Civil War Quilts
Women held a paramount role during the American Civil War. Back in the 1850s the government did not provide for the military the same way they do now and it was often up to the women to provide clothing and bedding for the soldiers. This experience alone is said to have been one of the largest forces of confidence amongst women and what propelled the push for the right to vote!
Women’s role within the war was not always received well and there were many that were not happy with their commercial patriotism which was shown through the sale of their civil war quilts at local fairs. However as times were dire and money was needed for war supplies, women continued to make quilts for sale.
Despite the money that was brought in from the quilts as the war continued it soon became obvious that there was a desperate need for bedding and clothing for all the soldiers.
Many quilts were made for both fundraising and for the soldiers’ bedding during the Civil War. A great deal of commemorative quilts were made after the war as well.
Civil War quilting
Often the quilter would place some inspiring words in one of the blocks to give the soldier some encouragement while they were at war. Many quilts were made from the most basic, but available fabrics.
As time went on, women would often cut up two existing bed quilts and re-sew them into three or four cot quilts! Money became more scarce and women had to raise money through selling their quilts at fairs in order to afford the material for their soldier’s quilts.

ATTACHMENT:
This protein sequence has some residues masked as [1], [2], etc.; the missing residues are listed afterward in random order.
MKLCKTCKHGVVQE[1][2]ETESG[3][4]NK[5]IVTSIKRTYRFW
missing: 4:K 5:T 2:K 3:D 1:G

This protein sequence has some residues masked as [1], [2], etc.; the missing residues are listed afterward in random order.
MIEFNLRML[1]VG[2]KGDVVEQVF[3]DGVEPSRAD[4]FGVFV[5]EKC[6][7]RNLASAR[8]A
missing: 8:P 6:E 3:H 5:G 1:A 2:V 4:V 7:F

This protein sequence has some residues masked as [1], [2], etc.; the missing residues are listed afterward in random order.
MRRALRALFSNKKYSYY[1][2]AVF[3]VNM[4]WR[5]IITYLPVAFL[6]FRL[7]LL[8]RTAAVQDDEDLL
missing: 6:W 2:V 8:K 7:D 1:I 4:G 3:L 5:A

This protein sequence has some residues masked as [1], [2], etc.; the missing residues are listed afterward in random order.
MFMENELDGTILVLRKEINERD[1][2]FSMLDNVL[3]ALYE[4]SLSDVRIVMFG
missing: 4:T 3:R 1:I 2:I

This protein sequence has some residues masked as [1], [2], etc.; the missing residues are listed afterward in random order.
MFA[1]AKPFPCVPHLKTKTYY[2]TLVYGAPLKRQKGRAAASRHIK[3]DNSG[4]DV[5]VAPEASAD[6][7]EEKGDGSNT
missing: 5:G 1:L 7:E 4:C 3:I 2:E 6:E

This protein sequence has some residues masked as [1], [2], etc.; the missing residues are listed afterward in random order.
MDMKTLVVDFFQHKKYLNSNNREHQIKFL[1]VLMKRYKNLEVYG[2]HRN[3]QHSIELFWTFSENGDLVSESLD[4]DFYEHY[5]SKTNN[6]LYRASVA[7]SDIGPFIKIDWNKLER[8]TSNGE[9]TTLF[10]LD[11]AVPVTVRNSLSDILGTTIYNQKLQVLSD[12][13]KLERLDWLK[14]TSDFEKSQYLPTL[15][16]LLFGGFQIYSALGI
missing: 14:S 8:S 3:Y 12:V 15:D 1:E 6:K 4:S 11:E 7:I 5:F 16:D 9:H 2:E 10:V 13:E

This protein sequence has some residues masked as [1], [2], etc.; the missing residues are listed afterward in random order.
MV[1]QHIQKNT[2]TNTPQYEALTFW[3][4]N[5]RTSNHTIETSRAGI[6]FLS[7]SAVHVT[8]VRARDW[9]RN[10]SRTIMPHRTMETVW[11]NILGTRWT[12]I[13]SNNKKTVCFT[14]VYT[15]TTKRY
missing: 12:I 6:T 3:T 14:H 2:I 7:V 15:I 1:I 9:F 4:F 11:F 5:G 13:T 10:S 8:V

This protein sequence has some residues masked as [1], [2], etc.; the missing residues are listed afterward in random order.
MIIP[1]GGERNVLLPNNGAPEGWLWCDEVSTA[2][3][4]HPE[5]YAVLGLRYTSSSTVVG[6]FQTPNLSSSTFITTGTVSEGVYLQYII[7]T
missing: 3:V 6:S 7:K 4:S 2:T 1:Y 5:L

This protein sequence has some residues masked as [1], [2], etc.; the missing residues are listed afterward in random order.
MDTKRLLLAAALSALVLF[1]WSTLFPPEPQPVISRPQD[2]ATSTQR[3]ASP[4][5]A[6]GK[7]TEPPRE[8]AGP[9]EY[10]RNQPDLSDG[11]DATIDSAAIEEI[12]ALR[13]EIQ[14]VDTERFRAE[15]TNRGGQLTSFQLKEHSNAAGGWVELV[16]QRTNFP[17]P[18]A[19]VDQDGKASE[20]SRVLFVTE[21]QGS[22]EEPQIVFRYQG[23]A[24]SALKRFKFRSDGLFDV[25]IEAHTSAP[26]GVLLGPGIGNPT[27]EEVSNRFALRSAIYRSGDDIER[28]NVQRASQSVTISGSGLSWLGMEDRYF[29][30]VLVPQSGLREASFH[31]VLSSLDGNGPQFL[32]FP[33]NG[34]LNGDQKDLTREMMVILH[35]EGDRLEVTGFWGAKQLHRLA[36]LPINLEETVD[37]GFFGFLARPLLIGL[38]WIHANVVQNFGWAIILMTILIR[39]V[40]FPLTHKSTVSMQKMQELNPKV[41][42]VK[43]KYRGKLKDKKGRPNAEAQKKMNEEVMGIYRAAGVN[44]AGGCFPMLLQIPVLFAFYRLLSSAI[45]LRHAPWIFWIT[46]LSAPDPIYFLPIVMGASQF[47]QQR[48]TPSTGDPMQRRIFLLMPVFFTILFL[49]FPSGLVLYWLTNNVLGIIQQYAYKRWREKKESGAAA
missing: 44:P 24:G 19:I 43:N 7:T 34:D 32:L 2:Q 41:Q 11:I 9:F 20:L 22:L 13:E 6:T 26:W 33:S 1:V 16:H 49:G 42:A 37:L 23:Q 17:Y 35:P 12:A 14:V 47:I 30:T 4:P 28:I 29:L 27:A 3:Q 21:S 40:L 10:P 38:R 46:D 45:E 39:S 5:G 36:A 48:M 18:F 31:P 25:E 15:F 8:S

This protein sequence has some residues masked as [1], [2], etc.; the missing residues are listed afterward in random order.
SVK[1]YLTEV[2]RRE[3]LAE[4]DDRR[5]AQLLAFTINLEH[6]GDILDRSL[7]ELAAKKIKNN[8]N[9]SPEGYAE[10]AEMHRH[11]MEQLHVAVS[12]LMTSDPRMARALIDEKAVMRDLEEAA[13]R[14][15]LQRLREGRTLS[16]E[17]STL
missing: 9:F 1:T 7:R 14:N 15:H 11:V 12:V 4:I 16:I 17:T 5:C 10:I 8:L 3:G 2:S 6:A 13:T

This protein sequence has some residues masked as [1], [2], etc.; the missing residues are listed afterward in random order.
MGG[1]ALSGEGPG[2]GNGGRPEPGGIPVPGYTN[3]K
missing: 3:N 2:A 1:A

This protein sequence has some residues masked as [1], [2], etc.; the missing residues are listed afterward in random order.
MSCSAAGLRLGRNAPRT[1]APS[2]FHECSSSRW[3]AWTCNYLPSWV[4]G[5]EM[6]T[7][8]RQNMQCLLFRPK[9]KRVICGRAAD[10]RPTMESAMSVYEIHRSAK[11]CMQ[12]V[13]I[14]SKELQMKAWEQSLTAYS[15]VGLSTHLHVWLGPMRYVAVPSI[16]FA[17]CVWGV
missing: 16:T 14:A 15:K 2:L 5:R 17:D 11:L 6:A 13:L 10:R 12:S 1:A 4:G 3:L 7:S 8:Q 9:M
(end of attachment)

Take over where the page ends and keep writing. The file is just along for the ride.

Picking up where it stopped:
However as the war progressed and money began to tighten even more the women did not have enough fabrics, materials or money to make the soldiers quilts. It has been said that a yard of calico went for around $25 towards the end of the war! Even these days that is a unreasonable amount to pay for Calico!
Civil War quilt materials
Sometimes they used the wardrobes of the men who had died fighting in the war to make blankets for other soldiers. Many of the quilts did not have batting as it was scarce and often could not be found. The backing was generally made out of old fertiliser or feed sacks.
These types of quilts were often very roughly put together, with large chick track stitching. Their purpose was solely practical and functional with the aim to keep someone warm, and there is no beauty or skill in the finished masterpiece.
Many soldiers were buried in their quilts and as a result very few original civil war quilts have survived. As most of the quilts were made hastily and were poorly constructed, many did not survive the war. By the time the war ended it is estimated that over 250,000 quilts had been made for the union soldiers.
How to make a replica Civil War quilt
You could even make the quilt 7’4″ by 4′, the size of a soldier’s cot. This size makes a great wall-hanging quilt and is an excellent conversation piece for your quilters circle.